1979: Sly Stone released Back on the Right Track as the ninth studio album attributed to Sly and the Family Stone. It was the second LP by Stone credited to the group after their breakup in 1975, though some of the original Family Stone members, including Cynthia Robinson, Pat Rizzo, Freddie Stone, and Rose Stone, make contributions to the album. It was also the first Sly Stone album not produced by Stone. The project was instead lead by Mark Davis.
1979: British musician Robin Scott, using the pseudonym “M,” topped the Billboard Hot 100 with his only entry on the chart, “Pop Muzic.” The song had reached #2 in the UK earlier in May.
1984: Paul McCartney went to #1 on the UK album chart with Give My Regards to Broad Street, his fifth studio album and the soundtrack to the film of the same name.
1984: Chaka Khan topped the Billboard R&B chart with “I Feel For You,” the title track from her fifth solo album.
1986: John Lennon’s second posthumous album, Menlove Ave., was released in the UK a week after it was issued in the US.
1986: Nick Cave and the Bad Seeds released their fourth studio album, Your Funeral… My Trial.
1987: Prince released “I Could Never Take the Place of Your Man,” the fourth and final single form his ninth studio album, Sign o’ the Times.
1991: An estimated 300,000 people attended a free concert at Golden Gate Park in San Francisco to see Crosby, Stills, Nash & Young, Journey, Santana, Jackson Browne, Tracy Chapman, John Fogerty, the Grateful Dead, and Joan Baez who all performed to honor promoter Bill Graham, who had died the week before.
1992: Bob Dylan released his twenty-eighth studio album, Good as I Been to You. Composed entirely of traditional folk songs and covers, it was Dylan’s first entirely solo, acoustic album since Another Side of Bob Dylan in 1964.
1995: Bonnie Raitt and Bryan Adams released “Rock Steady,” a duet by the pair from Raitt’s Road Tested live album that was written by Adams and Gretchen Peters.
1998: Beck released his sixth studio album, Mutations.
2004: Eric Clapton was presented with a Commander of the British Empire award at Buckingham Palace in London.
Mable John, blues vocalist and the first female signed by Berry Gordy to Motown’s Tamla label who also recorded for Stax Records and was a member of Ray Charles’ backing group, the The Raelettes, was born in Bastrop, LA in 1930.
Bert Jansch, leading figure of the 1960s British folk revival, collaborator with artists such as John Renbourn and Anne Briggs, and a founding member of Pentangle, was born in Glasgow, Scotland in 1943.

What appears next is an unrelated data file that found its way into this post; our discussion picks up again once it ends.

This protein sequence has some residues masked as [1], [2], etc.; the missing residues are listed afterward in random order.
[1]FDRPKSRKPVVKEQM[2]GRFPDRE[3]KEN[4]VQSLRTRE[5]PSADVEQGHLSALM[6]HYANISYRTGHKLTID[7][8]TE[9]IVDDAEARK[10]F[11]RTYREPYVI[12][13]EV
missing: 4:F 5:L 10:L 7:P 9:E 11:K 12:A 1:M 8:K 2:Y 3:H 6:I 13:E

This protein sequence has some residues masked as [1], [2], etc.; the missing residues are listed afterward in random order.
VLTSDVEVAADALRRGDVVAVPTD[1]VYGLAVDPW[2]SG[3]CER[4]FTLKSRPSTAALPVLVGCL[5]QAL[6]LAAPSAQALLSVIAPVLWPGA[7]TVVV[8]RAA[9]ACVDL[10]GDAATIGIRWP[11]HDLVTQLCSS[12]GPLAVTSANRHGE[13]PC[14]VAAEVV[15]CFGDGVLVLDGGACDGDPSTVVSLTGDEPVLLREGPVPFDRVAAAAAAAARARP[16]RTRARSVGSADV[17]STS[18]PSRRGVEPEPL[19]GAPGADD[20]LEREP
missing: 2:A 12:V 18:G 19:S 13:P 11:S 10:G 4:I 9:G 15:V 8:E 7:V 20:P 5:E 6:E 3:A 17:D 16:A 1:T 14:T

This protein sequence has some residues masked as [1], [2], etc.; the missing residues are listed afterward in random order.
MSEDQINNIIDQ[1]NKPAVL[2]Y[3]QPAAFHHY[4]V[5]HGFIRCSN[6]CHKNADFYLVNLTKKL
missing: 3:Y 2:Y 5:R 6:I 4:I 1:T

Nick Simper, bass guitarist and founding member of Deep Purple and Warhorse who began his career in bands such as Johnny Kidd & the Pirates, The Flower Pot Men, and Lord Sutch’s Savages, was born in Norwood Green, Southall, Middlesex, England in 1945.
Bobby LaKind, conga player, vocalist, songwriter and occasional backup drummer with The Doobie Brothers who started out with the band as a lighting roadie, was born in New York in 1945.
Tommy “Dee” DeGeneres, keyboardist for John Fred and His Playboy Band, was born in Baton Rouge, LA in 1946.
Joe Lala, musician, percussionist, actor, voice actor, singer, and co-founder of Blues Image who also worked with The Byrds, Crosby, Stills, Nash & Young, Manassas, The Stills-Young Band, The Bee Gees, Whitney Houston, Joe Walsh, Andy Gibb, and many others, was born in Ybor City, FL in 1947.
Lulu, singer-songwriter, actress, and television personality, was born Marie McDonald McLaughlin Lawrie in Lennoxtown, Stirlingshire, Scotland in 1948.
Adam Ant, singer, musician, and leader of Adam and the Ants, was born Stuart Leslie Goddard in Marylebone, London, England in 1954.
Ian McNabb, singer-songwriter, musician, and former frontman for The Icicle Works, was born Robert Ian McNabb in Mossley Hill, Liverpool, England in 1960.
James Prime, keyboardist for Deacon Blue, was born in Kilmarnock, East Ayrshire, Scotland in 1960.
Matthew Ashman, guitarist with Adam and the Ants and Bow Wow Wow, was born in Mill Hill, Barnet, England in 1960.
Steven Wilson, singer, songwriter, record producer, and multi-instrumentalist, and founder of Porcupine Tree who has worked with such artists as King Crimson, Jethro Tull, Andy Partridge, Yes, Marillion, Tears for Fears, and Roxy Music, was born in Kingston upon Thames, London, England in 1967.
Courtney Barnett, singer, songwriter, and musician, was born in Sydney, Australia in 1987.